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‘We are here’: Exhibition aims to elevate Black representation in visual arts | CBC News

When she first settled in London, Ont., a decade ago, Amsa Yaro says she struggled to see others who looked like her out and about, especially in a visual arts setting. 

The Black artist knew there was a talented Black community out there, but it seemed there was a lack of events and spaces that permitted them all to be showcased under the same roof. 

That’s why when the London Arts Council put a call out to sponsor Black artists, she and Londoner Malvin Wright jumped at the opportunity to curate an exhibition that would bring multiple artists together under a theme they called The Future is Now

“What we really wanted to do was answer the question, ‘Where are the Black artists here in London?'” Yaro said. 

The exhibition features the work of 14 local artist ranging in ages. This piece titled ‘Black IS Beautiful’ is by Janelle Allan, a third year Western University student. (Sofia Rodriguez/CBC)

“Our aim was to say, ‘We want to see your face. We want to know who you are. We want to know what you’re doing. We want to see your art and we want to see your talents,'” she said.

“My hope is that [this exhibition] tells Londoners that we are here.”

Within a few weeks, Yaro and Wright had assembled a selection of 14 artists, from young teenage students to professional artists, who either live or have a connection to the city and are featured in the exhibition. The collection features a variety of mediums, including mixed media pieces. 

While it lacks a title, this is one of Yaro’s favourite pieces from her collection. The idea came to her a few summers back. She said it was the kind of perfect summer day where people from all different backgrounds were enjoying a local festival. ‘With all that happened last year from the lockdown to George Floyd, it was so heavy I just felt like I wanted to hold on to that memory of a perfect day,’ she said. (Sofia Rodriguez/CBC )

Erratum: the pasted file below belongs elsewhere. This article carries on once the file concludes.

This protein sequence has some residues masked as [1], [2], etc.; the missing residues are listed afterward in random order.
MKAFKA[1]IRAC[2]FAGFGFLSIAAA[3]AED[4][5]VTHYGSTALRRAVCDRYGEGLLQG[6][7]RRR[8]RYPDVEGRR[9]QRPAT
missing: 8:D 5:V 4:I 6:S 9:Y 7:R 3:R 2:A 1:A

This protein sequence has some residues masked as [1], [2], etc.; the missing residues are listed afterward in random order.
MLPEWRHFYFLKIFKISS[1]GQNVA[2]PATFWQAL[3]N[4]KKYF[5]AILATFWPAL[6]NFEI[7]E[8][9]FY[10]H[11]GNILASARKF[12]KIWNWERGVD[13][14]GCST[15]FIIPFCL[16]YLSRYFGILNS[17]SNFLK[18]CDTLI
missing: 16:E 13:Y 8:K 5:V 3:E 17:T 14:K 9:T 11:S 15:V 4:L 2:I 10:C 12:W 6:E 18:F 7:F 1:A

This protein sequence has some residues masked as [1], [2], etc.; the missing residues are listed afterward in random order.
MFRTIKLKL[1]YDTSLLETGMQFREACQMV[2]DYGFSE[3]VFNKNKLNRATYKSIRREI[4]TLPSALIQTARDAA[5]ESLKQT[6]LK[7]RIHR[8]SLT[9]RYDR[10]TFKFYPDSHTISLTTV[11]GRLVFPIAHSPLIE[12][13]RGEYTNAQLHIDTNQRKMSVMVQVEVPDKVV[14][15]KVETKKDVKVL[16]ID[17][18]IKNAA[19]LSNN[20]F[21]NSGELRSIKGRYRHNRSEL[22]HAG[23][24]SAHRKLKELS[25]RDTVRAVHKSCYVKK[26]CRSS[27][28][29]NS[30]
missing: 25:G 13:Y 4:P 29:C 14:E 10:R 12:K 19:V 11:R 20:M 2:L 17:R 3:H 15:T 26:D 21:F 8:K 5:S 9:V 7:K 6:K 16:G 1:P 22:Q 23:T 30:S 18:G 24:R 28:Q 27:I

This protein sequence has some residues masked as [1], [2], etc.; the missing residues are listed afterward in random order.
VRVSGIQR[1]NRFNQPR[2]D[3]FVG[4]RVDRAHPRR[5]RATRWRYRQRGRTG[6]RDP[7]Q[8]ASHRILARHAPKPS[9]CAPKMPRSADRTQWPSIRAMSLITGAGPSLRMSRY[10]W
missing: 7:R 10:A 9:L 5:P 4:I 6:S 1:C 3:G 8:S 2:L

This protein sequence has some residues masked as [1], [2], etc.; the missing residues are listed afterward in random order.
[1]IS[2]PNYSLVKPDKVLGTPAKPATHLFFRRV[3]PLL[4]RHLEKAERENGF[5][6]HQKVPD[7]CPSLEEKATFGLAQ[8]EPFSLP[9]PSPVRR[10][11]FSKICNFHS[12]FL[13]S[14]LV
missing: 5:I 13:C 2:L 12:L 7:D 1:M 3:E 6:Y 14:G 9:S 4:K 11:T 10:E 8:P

Despite living through a gut-wrenching year of watching racial injustices make headlines, the artists’s pieces — more than 50 of them — show more than just grief.

“There was so much trauma that was going on last year, but this is not what we are all about. It’s not just the traumatic experiences. We also have the moments where we throw paint on canvas and are being present and we’re being joyful,” Yaro said. 

“We are also not a monolith. We don’t all share the same experiences, but we all do need our voices to be heard. And this is one avenue of which many of us can express ourselves.” 

Titled ‘Strength and Unity,’ this piece by Taiwo Apampa aims to represent the diverse communities in Africa all united with the goal of peace and unity. (Sofia Rodriguez/CBC)

The Black Visual Arts Exhibition runs until the end of the month at Sommerville 630. That space houses a number of local food vendors that are still open during the provincewide shutdown. Those picking-up take out will be able to catch a glimpse of the exhibition.

Yaro hopes this exhibition sends a strong message about Black representation in visual arts. 

“There are more of us all around, meaning that more of us are coming along with our talents, with our different personalities and with different ideas.”

‘Generations’ by Taiwo Apampa is one of the more than 50 pieces on display. Most pieces are available for purchase. (Sofia Rodriguez/CBC)

For more stories about the experiences of Black Canadians — from anti-Black racism to success stories within the Black community — check out Being Black in Canada, a CBC project Black Canadians can be proud of. You can read more stories here.

(CBC)

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